Obama: Japan Robot Plays Ball With POTUS, Who Calls It 'A Little Scary'

Image: Obama: Japan Robot Plays Ball With POTUS, Who Calls It 'A Little Scary' President Barack Obama (C) positions a football as he talks with Honda's humanoid robot ASIMO (R), an acronym for Advanced Step in Innovative MObility, student Nao Yamamoto (L), student Iida Satoru (2nd L) and chief executive director of the Miraikan Museum, Mamoru Mohri (2nd R), as he tours the Miraikan Science Expo in Tokyo on April 24, 2014.

Thursday, 24 Apr 2014 06:39 PM

By Morgan Chilson

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President Barack Obama, visiting Japan, watched in amazement as a small robot ran across the floor and then played soccer with him Thursday at the National Museum of Emerging Science and Innovation in Tokyo.

The 4-foot-tall, 119-pound robot called Asimo impressed Obama, who said, “He’s movin’,” as the machine ran across the room.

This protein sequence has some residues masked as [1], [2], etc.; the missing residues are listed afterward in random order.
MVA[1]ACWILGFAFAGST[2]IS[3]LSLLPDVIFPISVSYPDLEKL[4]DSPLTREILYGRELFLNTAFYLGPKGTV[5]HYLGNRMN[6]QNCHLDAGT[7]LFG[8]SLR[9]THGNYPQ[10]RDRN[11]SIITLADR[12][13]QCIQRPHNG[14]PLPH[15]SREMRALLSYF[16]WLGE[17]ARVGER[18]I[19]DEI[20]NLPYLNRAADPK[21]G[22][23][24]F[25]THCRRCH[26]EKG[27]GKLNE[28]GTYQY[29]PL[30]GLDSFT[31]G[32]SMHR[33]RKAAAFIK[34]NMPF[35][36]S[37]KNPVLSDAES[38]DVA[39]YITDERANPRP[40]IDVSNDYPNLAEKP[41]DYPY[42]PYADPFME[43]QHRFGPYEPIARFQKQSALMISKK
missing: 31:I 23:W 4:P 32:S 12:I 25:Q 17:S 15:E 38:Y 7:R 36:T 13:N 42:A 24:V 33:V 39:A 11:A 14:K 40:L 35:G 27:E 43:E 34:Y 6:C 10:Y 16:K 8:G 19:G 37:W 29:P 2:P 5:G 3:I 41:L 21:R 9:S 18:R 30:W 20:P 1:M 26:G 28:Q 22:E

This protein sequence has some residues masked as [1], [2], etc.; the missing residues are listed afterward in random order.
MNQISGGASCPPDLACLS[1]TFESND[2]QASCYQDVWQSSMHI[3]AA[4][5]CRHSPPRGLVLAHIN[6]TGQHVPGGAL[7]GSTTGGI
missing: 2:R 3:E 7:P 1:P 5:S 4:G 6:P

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ASIMO, which stands for Advanced Step in Innovative Mobility, was built by Honda.

The museum visit emphasized Japan’s technological advances, and many things on display showed the relationship between the U.S. and Japan as they have worked together on projects over the years. They renewed a 10-year scientific collaboration, The Washington Post said.

Even though Obama laughed at the robot’s antics, he told gathered children later that he was a little intimidated by the human-looking Asimo.

"I have to say that the robots were a little scary, they were too lifelike," the president said, according to the Post. "They were amazing."

Obama told the students that technology has helped the world understand the planet and be prepared for challenges.

“Whether it’s: How do we feed more people in an environment in which it’s getting warmer? How do we make sure that we’re coming up with new energy sources that are less polluting and can save our environment? To the robots that we saw that can save people’s lives after a disaster because they can go into places like Fukushima that it may be very dangerous for live human beings to enter into. These are all applications, but it starts with the imaginations and the vision of young people like you."

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